The most intuitive and common way of classifying interventions is according to their targeted stage in the pipeline--K-12, college, graduate school, professional career, etc. Some investigators have proposed more sophisticated frameworks for ordering interventions. First there is that of duration. Talks, seminars or workshops are single events, whereas changes in departmental practices and rules or the establishment of a commission for women in science, for instance, are more permanent.
Another useful dimension is the scale of the initiative. On one end of this spectrum, there are individual efforts (for instance, a professor's decision to make a course more "female-friendly"). Other initiatives are carried out at the departmental level. At the other end, there are interventions at the national level (by the government, National Science Foundation or national associations for science or for individual disciplines). Furthermore, there is the degree of formalization--ranging from informal volunteer efforts to formally established programs. And few would deny that the amount and type of funding is crucial.
As to the target area of the intervention, we distinguish between the teaching and practice of science itself, career skills and the domestic/career interface. In the first area, there are efforts to make the teaching of science more "female friendly."
Should more efforts be undertaken to make science 'female friendly'? Or do they set women up for criticism as beneficiaries of quotas?
What's your opinion?
Science professors were found to be the most conservative in terms of sticking to traditional teaching techniques. The traditional methods of teaching scientists might be expected to work best for those who traditionally have become scientists. Innovative changes in teaching techniques and curriculum would, therefore, seem likely to benefit women (and other non-traditional talent pools) overproportionately, even if they are not exclusively targeted. An evaluation of female friendly techniques found that they helped both men and women students.
Interventions that do not target women as such but scientists in general will obviously be easier to "sell." The universal goals of projects that pursue the improvement of science education or science are much less controversial than projects that might be construed as providing an unjustified advantage to a special interest group.
The following are two examples of promising innovations in science teaching (in general): Eric Mazur at the Harvard Physics Department has developed a computer-aided interactive teaching method for introductory physics. Because, in this approach, students discuss physics problems in small groups on the spot, it becomes easier for usually reticent students to participate actively. In introductory chemistry at Harvard, Dudley Herschbach has introduced a series of "resurrection points" that allow students to erase weaker test scores they receive early in the course at later points during the course. This bolsters students' confidence and resilience through initial difficulties with the subject.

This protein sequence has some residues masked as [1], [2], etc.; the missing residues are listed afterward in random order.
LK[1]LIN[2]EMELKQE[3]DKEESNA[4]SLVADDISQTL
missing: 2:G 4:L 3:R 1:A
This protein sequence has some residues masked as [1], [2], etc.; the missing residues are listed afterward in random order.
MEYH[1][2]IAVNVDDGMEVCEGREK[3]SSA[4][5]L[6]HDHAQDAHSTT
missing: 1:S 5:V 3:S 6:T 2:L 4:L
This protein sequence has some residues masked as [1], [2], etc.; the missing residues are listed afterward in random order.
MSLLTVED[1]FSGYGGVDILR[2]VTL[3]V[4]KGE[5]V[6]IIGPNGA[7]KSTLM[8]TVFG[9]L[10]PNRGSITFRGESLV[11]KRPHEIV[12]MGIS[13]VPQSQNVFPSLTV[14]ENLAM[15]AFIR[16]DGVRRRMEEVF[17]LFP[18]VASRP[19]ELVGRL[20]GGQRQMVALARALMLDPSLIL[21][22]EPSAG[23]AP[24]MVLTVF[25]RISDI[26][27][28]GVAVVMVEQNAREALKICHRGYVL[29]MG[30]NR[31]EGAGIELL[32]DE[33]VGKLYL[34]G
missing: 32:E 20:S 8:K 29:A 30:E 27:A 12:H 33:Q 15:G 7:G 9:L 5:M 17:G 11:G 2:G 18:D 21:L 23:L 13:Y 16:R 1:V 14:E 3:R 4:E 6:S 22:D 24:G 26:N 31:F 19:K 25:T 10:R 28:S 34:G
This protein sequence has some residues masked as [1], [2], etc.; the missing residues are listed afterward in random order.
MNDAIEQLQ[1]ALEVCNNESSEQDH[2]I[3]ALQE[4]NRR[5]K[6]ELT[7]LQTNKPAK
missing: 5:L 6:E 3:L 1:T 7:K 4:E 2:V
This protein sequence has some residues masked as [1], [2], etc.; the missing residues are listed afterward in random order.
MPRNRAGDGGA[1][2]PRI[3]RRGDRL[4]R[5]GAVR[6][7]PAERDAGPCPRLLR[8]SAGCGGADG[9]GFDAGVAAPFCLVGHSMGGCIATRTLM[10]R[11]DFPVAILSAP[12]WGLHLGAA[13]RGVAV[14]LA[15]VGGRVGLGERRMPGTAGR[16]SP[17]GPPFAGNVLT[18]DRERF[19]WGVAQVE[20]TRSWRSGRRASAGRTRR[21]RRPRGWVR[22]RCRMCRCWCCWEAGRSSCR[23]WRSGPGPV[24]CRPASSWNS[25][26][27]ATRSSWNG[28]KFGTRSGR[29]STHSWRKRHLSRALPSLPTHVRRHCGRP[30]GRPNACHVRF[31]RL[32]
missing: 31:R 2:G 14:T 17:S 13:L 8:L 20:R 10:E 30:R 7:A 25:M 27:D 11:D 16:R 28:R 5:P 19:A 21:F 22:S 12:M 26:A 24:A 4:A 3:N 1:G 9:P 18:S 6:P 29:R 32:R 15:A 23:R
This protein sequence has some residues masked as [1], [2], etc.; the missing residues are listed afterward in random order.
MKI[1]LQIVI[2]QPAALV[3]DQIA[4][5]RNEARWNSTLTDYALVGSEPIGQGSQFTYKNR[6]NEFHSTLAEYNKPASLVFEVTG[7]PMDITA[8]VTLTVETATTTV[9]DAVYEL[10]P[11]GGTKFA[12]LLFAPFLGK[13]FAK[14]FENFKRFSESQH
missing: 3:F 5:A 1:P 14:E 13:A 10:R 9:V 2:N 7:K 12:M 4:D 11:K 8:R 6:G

In the area of career skills, Michael Zigmond from the University of Pittsburgh has developed an ethics and survival skill workshop, which has been disseminated to other institutions. Although such efforts are not targeted specifically toward women, women might benefit disproportionately, because they more frequently than men are not taught, or do not pick up, the informal "hidden agenda" of skills essential for a successful science career.
Intervention at the domestic/career interface contains efforts to alleviate problems through daycare and parental leave policies, as well as assistance with dual-career issues.
"I made it by becoming one of the boys. I think some women go through experiences like that in a sisterly or daughterly mode, but I just toughed it out and didn't really stop to think."|
Given the rising complexity of women's situation in the sciences, the diversity of initiatives that currently exists is an asset rather than a problem. "One-size-fits-all" solutions may be obsolete, and any quest for identifying the last big obstacle and devising a "magic bullet" for its solution may be in vain. As the issues are subtle and cumulative, so may be the solutions, and we may already be on the right track.
Since the 1940s, the quality of science in the U.S. has increased dramatically, and America has been preeminent in most fields of scientific research. Ultimately, what is at issue now is to both increase well-qualified women's chances at having satisfying science careers and further improve science itself as a human activity.
During the last decades, science in the U.S., despite many handicaps, has delivered brilliantly in terms of expanding useful knowledge and deepening our insight into nature and society. The challenge before us is to continue this story of dazzling successes on the scientific frontiers by striving for the best use of the available human potential and the fair treatment of all those who are making these successes possible--the scientists, women and men.
Excerpted from a paper prepared by Gerhard Sonnert of Harvard University for the New York Academy of Sciences conference "Choices and Successes: Women in Science and Engineering"